It is to be regreted, that the former editors of the work have but too poorly sketched their author's biography. They do not even mention his name—nor do they recollect to tell us, that the appellation of Pastorini is merely significant of his ministry. This neglect gave occasion to a new display of the inventive faculties of Sir Richard Musgrave, in what he is pleased to call, jacosely we should think, his History of the different Rebellions in Ireland. That famous historian calls the present work a translation' it was,' he says, written originally at Rome by a sanguinary bigot of the name of Pastorini ! There is a species of censure, which has all the value of praise. The work was originally written i in England, in the English language, and by an Englishman, under the assumed signature of Pastorini. It is got a translation-it is the original text. The author
is the Right Rev. CHARLES WALMESLEY, D.D. Roman Catholic Bishop, or Vicar Apostolic, of the Western District (in England) - Pellow of the Royal Societies of London and Berlin-and one of the scientific men employed in correcting the old style. This pious, and venerable Divine was not a sanguinary bigot' The whole tenor of his life and writings proves, that he was a most mild and enlightened member of the Christian communion. The work before as abundantly establishes this character. Sir R. Musgrave calls it a piece of folly and blasphemy.' Dr. Milner, a better judge, calls it 'a most ingenious and learned exposition of the book of revelations, calculated, he says in his reply to the Author of the different Rebellions &c, to excite all Christians to lead a holy life, and to prepare for the coming of that awful Judge, before whom Sir Richard Musgrave will be arraigned for his unprecedented malice and calumnies.'*
The present publisher, after many solicitous enquiries, finds himself destitute of materials for a satisfactory biographical sketch of the distinguished individual, whose work he undertakes to re-commit to the press. The following is all that he has been able to collect.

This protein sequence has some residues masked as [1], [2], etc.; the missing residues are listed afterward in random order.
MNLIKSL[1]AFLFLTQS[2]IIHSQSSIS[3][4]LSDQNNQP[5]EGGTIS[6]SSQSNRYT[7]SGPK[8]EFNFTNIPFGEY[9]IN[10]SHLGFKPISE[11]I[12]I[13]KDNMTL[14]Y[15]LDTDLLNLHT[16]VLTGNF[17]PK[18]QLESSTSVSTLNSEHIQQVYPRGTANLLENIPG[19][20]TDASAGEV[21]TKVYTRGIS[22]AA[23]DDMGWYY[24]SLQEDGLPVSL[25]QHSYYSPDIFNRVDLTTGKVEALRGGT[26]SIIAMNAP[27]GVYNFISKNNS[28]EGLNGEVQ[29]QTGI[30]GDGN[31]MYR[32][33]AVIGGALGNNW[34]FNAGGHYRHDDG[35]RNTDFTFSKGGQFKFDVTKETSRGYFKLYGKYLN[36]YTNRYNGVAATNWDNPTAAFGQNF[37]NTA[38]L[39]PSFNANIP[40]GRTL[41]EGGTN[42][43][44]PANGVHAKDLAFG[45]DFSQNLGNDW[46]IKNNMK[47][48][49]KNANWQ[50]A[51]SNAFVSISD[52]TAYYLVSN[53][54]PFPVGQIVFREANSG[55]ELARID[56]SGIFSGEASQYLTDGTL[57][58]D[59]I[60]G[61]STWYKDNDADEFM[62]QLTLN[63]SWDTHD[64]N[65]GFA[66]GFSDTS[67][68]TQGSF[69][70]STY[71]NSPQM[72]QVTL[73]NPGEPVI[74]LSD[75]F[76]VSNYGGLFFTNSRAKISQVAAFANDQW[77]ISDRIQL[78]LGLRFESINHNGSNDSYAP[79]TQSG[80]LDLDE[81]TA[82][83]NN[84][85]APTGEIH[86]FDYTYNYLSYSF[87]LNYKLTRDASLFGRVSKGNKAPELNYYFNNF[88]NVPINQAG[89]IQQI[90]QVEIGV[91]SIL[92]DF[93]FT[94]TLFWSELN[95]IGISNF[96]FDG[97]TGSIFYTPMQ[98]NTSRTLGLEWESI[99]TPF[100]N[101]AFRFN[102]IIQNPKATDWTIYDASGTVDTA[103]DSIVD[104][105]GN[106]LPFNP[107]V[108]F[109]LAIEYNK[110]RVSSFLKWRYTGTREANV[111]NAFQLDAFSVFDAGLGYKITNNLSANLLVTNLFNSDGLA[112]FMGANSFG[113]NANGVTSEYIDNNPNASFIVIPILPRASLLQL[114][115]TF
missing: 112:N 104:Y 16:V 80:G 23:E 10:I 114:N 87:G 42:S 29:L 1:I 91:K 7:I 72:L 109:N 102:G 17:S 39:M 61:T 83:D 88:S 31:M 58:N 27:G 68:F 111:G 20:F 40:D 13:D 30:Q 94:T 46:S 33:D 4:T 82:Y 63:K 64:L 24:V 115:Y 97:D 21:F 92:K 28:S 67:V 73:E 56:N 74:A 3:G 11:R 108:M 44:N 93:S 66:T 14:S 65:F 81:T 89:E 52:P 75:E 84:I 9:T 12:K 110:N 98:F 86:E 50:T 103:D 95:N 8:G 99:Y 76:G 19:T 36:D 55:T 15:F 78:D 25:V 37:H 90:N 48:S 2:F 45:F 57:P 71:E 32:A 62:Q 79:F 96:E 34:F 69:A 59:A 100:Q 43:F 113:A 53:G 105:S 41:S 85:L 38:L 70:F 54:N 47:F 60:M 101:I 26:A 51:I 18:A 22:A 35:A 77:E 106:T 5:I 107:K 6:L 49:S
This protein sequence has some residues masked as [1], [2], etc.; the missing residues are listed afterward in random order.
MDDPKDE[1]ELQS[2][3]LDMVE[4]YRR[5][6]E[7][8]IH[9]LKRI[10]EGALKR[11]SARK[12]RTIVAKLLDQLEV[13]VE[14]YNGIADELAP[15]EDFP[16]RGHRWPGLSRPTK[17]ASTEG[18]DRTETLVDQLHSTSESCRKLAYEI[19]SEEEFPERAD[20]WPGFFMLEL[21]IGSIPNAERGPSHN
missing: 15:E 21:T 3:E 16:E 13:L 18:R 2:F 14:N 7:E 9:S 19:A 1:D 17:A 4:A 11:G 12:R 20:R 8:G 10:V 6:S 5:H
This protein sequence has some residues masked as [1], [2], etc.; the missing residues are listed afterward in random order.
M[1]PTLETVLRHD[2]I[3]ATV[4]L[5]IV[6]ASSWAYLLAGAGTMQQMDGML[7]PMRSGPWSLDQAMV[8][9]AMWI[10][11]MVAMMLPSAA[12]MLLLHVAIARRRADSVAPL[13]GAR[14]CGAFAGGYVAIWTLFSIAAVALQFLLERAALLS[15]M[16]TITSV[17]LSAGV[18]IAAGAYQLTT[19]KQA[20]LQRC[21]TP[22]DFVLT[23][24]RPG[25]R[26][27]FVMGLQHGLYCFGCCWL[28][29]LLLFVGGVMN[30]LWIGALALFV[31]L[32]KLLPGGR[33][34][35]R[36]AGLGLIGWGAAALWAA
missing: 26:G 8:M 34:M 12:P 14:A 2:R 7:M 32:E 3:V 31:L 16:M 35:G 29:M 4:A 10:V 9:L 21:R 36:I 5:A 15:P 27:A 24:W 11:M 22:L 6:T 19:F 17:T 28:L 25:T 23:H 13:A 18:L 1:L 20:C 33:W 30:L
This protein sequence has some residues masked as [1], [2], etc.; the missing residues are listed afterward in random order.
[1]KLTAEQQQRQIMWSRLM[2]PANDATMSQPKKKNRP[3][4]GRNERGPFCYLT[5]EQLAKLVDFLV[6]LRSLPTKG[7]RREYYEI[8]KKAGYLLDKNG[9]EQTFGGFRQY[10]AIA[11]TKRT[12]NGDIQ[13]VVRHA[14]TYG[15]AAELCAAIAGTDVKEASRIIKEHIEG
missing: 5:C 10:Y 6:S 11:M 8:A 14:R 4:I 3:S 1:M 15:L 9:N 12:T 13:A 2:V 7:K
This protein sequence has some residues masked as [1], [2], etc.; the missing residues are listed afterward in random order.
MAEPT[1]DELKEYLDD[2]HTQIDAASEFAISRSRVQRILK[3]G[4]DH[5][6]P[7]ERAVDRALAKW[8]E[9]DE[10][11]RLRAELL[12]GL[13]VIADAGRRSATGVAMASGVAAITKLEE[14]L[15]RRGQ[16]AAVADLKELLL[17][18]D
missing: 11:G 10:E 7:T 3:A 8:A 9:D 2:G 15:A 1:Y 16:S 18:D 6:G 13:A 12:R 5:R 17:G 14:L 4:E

Dr. Walmesley was born in the year 1721, in some part of England. With his parentage we are not made particularly acquainted - but, we may presume on its respectability, on account of the high literary accomplishments, which had been bestowed on him early in life. Gifted with abilities of the first order, and with a heart formed for piety and virtue, he dedicated himself, at an early period of his youth, to the study and practice of religion. His attainments in sacred \iterature, and in mathematical and astronomical investigations soon became conspicuous. The former obtained for him the degree of Doctor of Divinity in the University of Paris. At the
An laquiry into.cortaia vulgar opinions &c. p. 83—2nd Edit, London
age of thirty-five, he was elevated to the episcopal dignity. He was also a member of the learned congre. gation of Benedictins. His valuable contributions to the Philosophical Transactions in the years 1745, 6, 7, &c. - and his joint labours in correcting the old style in 1752 exhibit, altogether, very ample proofs of his mathe. matical learning. Before his return to England, on the close of his collegiate course, he visited many parts of the Continent. During his travels, he wrote several learned tracts. To the loss, however, of the literary world, his manuscripts were unfortunately consumed by the fire, which broke out at Bath, some years since. In that city he died, in the 76th year of his age, and 40th of his episcopacy, having serenely closed a holy life, which gave fresh odour to sanctity,--and new lustre to virtue to religion, and to learning.